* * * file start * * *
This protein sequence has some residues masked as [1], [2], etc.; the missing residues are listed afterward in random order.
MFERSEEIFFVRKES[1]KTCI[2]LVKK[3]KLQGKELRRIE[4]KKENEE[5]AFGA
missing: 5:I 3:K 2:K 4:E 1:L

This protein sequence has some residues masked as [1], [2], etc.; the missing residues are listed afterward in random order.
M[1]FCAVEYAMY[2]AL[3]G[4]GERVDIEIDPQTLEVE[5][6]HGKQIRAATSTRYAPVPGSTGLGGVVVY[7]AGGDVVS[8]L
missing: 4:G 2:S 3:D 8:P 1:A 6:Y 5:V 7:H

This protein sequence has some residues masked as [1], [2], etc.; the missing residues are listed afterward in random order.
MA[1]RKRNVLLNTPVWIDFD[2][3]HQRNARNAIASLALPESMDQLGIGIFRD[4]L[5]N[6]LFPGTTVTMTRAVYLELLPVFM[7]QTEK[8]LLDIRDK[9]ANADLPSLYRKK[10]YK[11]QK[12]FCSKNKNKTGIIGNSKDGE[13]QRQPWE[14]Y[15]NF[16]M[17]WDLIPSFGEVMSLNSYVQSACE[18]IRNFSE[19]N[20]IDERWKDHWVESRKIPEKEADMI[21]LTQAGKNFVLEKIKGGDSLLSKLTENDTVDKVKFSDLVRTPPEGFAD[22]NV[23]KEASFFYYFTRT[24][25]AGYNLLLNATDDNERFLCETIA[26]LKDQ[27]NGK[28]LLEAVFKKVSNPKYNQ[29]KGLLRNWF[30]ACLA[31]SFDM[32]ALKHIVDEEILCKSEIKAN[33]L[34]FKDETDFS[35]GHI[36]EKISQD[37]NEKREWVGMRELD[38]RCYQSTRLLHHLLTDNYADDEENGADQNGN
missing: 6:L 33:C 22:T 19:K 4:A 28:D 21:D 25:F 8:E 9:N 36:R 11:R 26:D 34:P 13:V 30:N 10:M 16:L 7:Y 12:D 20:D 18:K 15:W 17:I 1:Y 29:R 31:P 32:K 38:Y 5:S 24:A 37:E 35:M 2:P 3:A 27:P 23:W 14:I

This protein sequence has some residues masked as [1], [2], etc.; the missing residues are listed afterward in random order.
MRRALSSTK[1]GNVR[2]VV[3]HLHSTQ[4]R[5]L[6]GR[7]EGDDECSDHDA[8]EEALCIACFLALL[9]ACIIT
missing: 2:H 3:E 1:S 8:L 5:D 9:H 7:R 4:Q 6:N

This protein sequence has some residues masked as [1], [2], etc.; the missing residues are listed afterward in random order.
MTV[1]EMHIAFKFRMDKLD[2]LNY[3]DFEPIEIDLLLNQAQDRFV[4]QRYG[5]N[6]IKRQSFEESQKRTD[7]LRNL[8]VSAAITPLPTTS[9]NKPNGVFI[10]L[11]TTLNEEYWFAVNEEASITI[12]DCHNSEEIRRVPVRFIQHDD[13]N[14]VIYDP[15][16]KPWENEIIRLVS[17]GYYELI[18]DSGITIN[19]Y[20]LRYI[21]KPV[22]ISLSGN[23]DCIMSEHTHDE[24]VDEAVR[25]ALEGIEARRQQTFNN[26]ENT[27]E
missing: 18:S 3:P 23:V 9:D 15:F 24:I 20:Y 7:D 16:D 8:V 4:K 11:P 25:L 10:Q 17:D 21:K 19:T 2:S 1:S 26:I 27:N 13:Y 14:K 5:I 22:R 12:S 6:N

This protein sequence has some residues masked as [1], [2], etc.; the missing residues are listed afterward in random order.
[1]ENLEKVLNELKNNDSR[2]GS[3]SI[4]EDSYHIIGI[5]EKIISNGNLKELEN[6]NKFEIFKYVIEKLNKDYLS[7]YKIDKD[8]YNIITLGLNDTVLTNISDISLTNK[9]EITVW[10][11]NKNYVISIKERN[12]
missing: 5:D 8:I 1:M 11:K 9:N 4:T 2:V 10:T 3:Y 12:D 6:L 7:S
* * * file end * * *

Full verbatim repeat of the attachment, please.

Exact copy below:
This protein sequence has some residues masked as [1], [2], etc.; the missing residues are listed afterward in random order.
MFERSEEIFFVRKES[1]KTCI[2]LVKK[3]KLQGKELRRIE[4]KKENEE[5]AFGA
missing: 5:I 3:K 2:K 4:E 1:L

This protein sequence has some residues masked as [1], [2], etc.; the missing residues are listed afterward in random order.
M[1]FCAVEYAMY[2]AL[3]G[4]GERVDIEIDPQTLEVE[5][6]HGKQIRAATSTRYAPVPGSTGLGGVVVY[7]AGGDVVS[8]L
missing: 4:G 2:S 3:D 8:P 1:A 6:Y 5:V 7:H

This protein sequence has some residues masked as [1], [2], etc.; the missing residues are listed afterward in random order.
MA[1]RKRNVLLNTPVWIDFD[2][3]HQRNARNAIASLALPESMDQLGIGIFRD[4]L[5]N[6]LFPGTTVTMTRAVYLELLPVFM[7]QTEK[8]LLDIRDK[9]ANADLPSLYRKK[10]YK[11]QK[12]FCSKNKNKTGIIGNSKDGE[13]QRQPWE[14]Y[15]NF[16]M[17]WDLIPSFGEVMSLNSYVQSACE[18]IRNFSE[19]N[20]IDERWKDHWVESRKIPEKEADMI[21]LTQAGKNFVLEKIKGGDSLLSKLTENDTVDKVKFSDLVRTPPEGFAD[22]NV[23]KEASFFYYFTRT[24][25]AGYNLLLNATDDNERFLCETIA[26]LKDQ[27]NGK[28]LLEAVFKKVSNPKYNQ[29]KGLLRNWF[30]ACLA[31]SFDM[32]ALKHIVDEEILCKSEIKAN[33]L[34]FKDETDFS[35]GHI[36]EKISQD[37]NEKREWVGMRELD[38]RCYQSTRLLHHLLTDNYADDEENGADQNGN
missing: 6:L 33:C 22:T 19:K 4:A 28:D 21:D 25:F 8:E 9:N 36:R 11:R 26:D 34:P 13:V 30:N 10:M 16:L 7:Y 12:D 20:D 18:K 15:W 17:I 1:Y 29:R 31:P 32:K 38:Y 5:S 24:A 37:E 35:M 2:P 3:A 27:P 23:W 14:I

This protein sequence has some residues masked as [1], [2], etc.; the missing residues are listed afterward in random order.
MRRALSSTK[1]GNVR[2]VV[3]HLHSTQ[4]R[5]L[6]GR[7]EGDDECSDHDA[8]EEALCIACFLALL[9]ACIIT
missing: 2:H 3:E 1:S 8:L 5:D 9:H 7:R 4:Q 6:N

This protein sequence has some residues masked as [1], [2], etc.; the missing residues are listed afterward in random order.
MTV[1]EMHIAFKFRMDKLD[2]LNY[3]DFEPIEIDLLLNQAQDRFV[4]QRYG[5]N[6]IKRQSFEESQKRTD[7]LRNL[8]VSAAITPLPTTS[9]NKPNGVFI[10]L[11]TTLNEEYWFAVNEEASITI[12]DCHNSEEIRRVPVRFIQHDD[13]N[14]VIYDP[15][16]KPWENEIIRLVS[17]GYYELI[18]DSGITIN[19]Y[20]LRYI[21]KPV[22]ISLSGN[23]DCIMSEHTHDE[24]VDEAVR[25]ALEGIEARRQQTFNN[26]ENT[27]E
missing: 18:S 3:P 23:V 9:D 15:F 24:I 20:Y 7:D 16:D 8:V 4:K 11:P 25:L 10:Q 17:D 21:K 19:T 2:S 1:S 26:I 27:N 13:Y 14:K 5:I 22:R 12:S 6:N

This protein sequence has some residues masked as [1], [2], etc.; the missing residues are listed afterward in random order.
[1]ENLEKVLNELKNNDSR[2]GS[3]SI[4]EDSYHIIGI[5]EKIISNGNLKELEN[6]NKFEIFKYVIEKLNKDYLS[7]YKIDKD[8]YNIITLGLNDTVLTNISDISLTNK[9]EITVW[10][11]NKNYVISIKERN[12]
missing: 5:D 8:I 1:M 11:K 9:N 4:T 2:V 10:T 3:Y 12:D 6:L 7:S